11.
In reply to Battle’s point, Rabin said perhaps Israel had nothing new to say and Arabs more capable of keeping headlines. But Israel had firm policy. It wanted peace settlement, and once this said there nothing more to add. He thought many understood need for achieving real peace. At urging of Ball and Sisco during ME trip, Israel had agreed try process of clarification through indirect exchanges but got no answer from UAR to question whether it ready for peace. If clarification process stopped, it not Israel’s fault. Key problem not what newspapers and other media said but that US believe real peace is what should be achieved. Sisco pointed out there no doubt of US view on this. President had just reiterated this; we want real not illusory peace in area.
12.
Rabin continued as long as other side did not cross this line, other points such as boundaries, not important. Israel had tried through Jarring and other means to get answer on basic question of peace, but had gotten nothing. If UAR had said it was ready for peace, meaning a, b, and c, on assumption there would be agreement on boundaries, refugees, etc. he would have understood, but there was no use avoiding fact main issue between Israel and UAR was still peace.
13.
Sisco informed Israelis on confidential basis that he and Ball, en route Brussels to brief NATO on UN problems, would stop in Paris to get Jarring’s latest assessment. He would find Rabin’s assessment of where things stand helpful for this talk. Rabin said he did not yet have details of latest UAR message through Jarring though Eban had said it no reply and couched in vulgar terms. Rabin thought it pertinent UAR had tried to deny publicly that there had been exchanges through Jarring and at Arab FonMins meeting had described Jarring Mission as instrument to gain a little time.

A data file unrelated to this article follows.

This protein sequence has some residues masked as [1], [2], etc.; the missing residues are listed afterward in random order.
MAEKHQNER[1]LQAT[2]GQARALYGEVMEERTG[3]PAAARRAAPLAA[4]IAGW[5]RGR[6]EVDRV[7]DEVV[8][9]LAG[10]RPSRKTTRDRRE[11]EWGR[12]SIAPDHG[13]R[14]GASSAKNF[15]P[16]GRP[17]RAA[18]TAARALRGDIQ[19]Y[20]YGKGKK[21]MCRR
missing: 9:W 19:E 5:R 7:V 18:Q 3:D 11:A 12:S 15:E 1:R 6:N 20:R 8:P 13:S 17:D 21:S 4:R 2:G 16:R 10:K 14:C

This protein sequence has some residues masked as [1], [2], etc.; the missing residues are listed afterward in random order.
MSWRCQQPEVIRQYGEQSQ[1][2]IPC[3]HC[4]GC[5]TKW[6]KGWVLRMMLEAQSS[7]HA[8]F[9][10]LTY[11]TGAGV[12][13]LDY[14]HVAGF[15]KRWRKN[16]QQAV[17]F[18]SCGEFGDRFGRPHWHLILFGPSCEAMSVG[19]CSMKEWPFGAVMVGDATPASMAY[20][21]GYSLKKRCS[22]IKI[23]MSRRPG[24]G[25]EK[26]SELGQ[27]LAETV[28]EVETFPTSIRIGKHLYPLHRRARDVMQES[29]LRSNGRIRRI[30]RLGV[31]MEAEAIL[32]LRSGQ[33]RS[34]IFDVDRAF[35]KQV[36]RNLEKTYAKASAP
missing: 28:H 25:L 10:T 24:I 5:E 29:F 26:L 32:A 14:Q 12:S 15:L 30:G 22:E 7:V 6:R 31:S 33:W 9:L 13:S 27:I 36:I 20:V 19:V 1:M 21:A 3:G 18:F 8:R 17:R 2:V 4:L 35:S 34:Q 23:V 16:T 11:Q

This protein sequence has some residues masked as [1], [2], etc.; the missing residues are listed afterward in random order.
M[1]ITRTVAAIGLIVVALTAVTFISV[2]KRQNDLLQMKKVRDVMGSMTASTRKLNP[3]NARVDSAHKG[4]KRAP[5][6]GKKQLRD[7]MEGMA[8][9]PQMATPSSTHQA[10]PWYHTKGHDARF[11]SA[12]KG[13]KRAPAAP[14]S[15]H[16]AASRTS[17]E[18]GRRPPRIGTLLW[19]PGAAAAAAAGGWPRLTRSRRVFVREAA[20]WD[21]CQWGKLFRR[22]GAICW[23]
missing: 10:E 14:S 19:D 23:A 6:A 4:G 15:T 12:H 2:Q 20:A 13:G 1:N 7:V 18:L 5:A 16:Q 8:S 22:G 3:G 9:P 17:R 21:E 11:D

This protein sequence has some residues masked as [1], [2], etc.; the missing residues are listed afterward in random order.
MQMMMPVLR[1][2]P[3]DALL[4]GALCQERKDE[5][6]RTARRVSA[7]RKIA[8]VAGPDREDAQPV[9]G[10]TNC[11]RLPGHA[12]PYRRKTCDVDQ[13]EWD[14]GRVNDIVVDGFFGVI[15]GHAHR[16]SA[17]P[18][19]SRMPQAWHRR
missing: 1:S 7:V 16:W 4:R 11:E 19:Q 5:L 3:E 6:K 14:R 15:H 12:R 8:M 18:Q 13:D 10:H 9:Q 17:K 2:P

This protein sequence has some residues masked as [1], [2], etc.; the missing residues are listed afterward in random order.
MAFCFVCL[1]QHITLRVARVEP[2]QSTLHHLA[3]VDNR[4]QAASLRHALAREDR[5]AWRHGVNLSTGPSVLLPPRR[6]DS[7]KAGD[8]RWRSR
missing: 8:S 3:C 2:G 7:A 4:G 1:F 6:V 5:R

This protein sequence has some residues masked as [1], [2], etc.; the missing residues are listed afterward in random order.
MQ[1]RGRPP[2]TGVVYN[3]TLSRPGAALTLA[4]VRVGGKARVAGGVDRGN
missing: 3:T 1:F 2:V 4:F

14.
Reverting to question of four-power guarantees, Sisco noted UK position known to Israel. UK concerned re Suez and much more disposed than we to have it handled as separate problem. French have long favored 4-power approach. Sov position on its role as major power also known. Therefore, 3 powers were already well-disposed to 4-power approach. Linking this to what he had said earlier, he suggested that to extent there no progress by parties, there will be growing stimulation of 4-power approach.
15.
Rabin referred to question of withdrawal and direct negotiations, stating even if newspapers took position Battle had suggested, US and other govts and Jarring knew from GOI it not question of willingness to withdraw but of where lines should be. He saw no problem, therefore, with govts and their policies. Battle, however, said he [Page 499] had repeatedly made point to reps of many govts that Israel ready act on various issues in context of settlement. However, despite what GOI and USG said, many suspected GOI using modalities to cover up lack of will to achieve peace. If Israel wished to keep international support it had to take account of this.
16.
Battle said he about to make trip to Cairo for Abu Simbel ceremony. Though we doubted much would come of it, he would like idea of what he could say to Nasser that would be constructive and helpful. Rabin replied Battle should ask two questions Israel put to UAR through Jarring: what is Nasser’s interpretation of peace with Israel, and what sort of relations would Israel and UAR have when peace achieved. Heikal said UAR would ignore Israel, but GOI said they could not ignore Israel. Some said peace treaty just piece of paper but for Israel recognition, peace, open borders were only hope. Absence of war between neighbors not enough. There must at least be start to crossing Rubicon of recognition and open borders, otherwise war would come again after few years.